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Less Kiwis jumping the ditch

The estimated number of people migrating from New Zealand to Australia was 31,300 in the year ended June 2019, Stats NZ has released.

This is half the peak of 62,800 in the June 2012 year.

"Trans-Tasman migration has ebbed and flowed at different times, and currently we have relatively low numbers of migrants departing to Australia," population insights senior analyst Kim Dunstan says.

This is the first time Stats NZ has published figures showing migrant departures to Australia, since the end of traveller departure cards more than a year ago. At that time the official measure of migration also changed from being based on intentions to outcomes.

"A statistical downside of removing the departure card in November 2018 is no longer knowing where our migrant departures are going," says Kim.

"There is no existing New Zealand data source that tells us the destination of migrant departures. However, we’ve collaborated with our Australian colleagues to publish a new series of migrant departures to Australia."

The estimates are based on data collected at the Australian border and published by the Australian Bureau of Statistics. Australia uses the same 12/16-month rule as New Zealand to identify migrants arriving and departing and has done so since 2007.

The outcomes-based measure of migration using the 12/16-month rule is based on the actual duration of stay/absence of travellers after crossing the border. Australia also removed their departure card, in July 2017.

"The new outcomes-based estimates follow similar trends to the old Stats NZ intentions-based measure of flows to Australia," says Kim.

"The new estimates are higher than the intentions-based measure, which understated both migrant arrivals and migrant departures."

The intentions-based measure of migration relied on the stated intentions of travellers at the time of their border crossing. This was not always the same as what they ended up doing, because of changed circumstances or different interpretations of the passenger card questions. The intentions-based measure of migrant departures and net migration is not available after October 2018.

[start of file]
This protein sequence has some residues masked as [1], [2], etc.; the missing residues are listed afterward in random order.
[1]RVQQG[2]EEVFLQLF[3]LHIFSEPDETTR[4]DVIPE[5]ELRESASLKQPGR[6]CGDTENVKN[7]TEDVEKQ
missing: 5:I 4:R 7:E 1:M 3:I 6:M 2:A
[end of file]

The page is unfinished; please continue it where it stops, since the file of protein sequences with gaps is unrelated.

The new estimates can be combined with existing Stats NZ data to estimate net migration with Australia and the ‘rest of the world’ combined.

While 31,300 people migrated from New Zealand to Australia in the year ended June 2019, 27,600 migrated from Australia to New Zealand. About four in five migrant departures to Australia, and  two in three migrant arrivals from Australia, were New Zealand citizens.

Net migration to Australia – the difference between migrant arrivals and migrant departures – amounted to a net outflow of 3,600 in the year ended June 2019. This compares with the highest-ever net outflow to Australia of 43,500 in the year ended March 2012.

"Although New Zealand traditionally loses more people to Australia than it gains, the latest net flows to Australia are small by historical standards," says Kim.

The historical ups and downs in migration with Australia reflect a combination of factors, including relative economic and labour market conditions between Australia and New Zealand and Australian immigration policy changes.

Trans-Tasman migration trends have generally been driven by departures from New Zealand to Australia. By comparison, flows from Australia to New Zealand have hovered at much lower levels – around 20,000 a year during 2004-12 – although they did exceed 30,000 a year during 2014-17.

The implied migrant flows with the rest of the world, excluding Australia, can be derived by subtracting the trans-Tasman flows from New Zealand’s total migrant flows. These indicate significant inflows and net migration gains from the rest of the world combined.

In the year ended June 2019, the net migration gain from the rest of the world (excluding Australia) was 50,900. This is down from the highest-ever annual net inflow of 66,600 in the year ended September 2016. The recent upturn in migrant departures to the rest of the world will partly reflect the increased migrant arrivals from 2014, many of whom were on temporary visas such as work, student and visitor visas, and are now departing.

Trans-Tasman flows continue to be an important feature of New Zealand’s migration balance. However, current departures to Australia, and resulting net migration, are relatively low by historical standards.

Trans-Tasman flows are dominated by the movement of New Zealand citizens in both directions. In contrast, migration between New Zealand and the rest of the world is dominated by non-New Zealand citizens in both directions.

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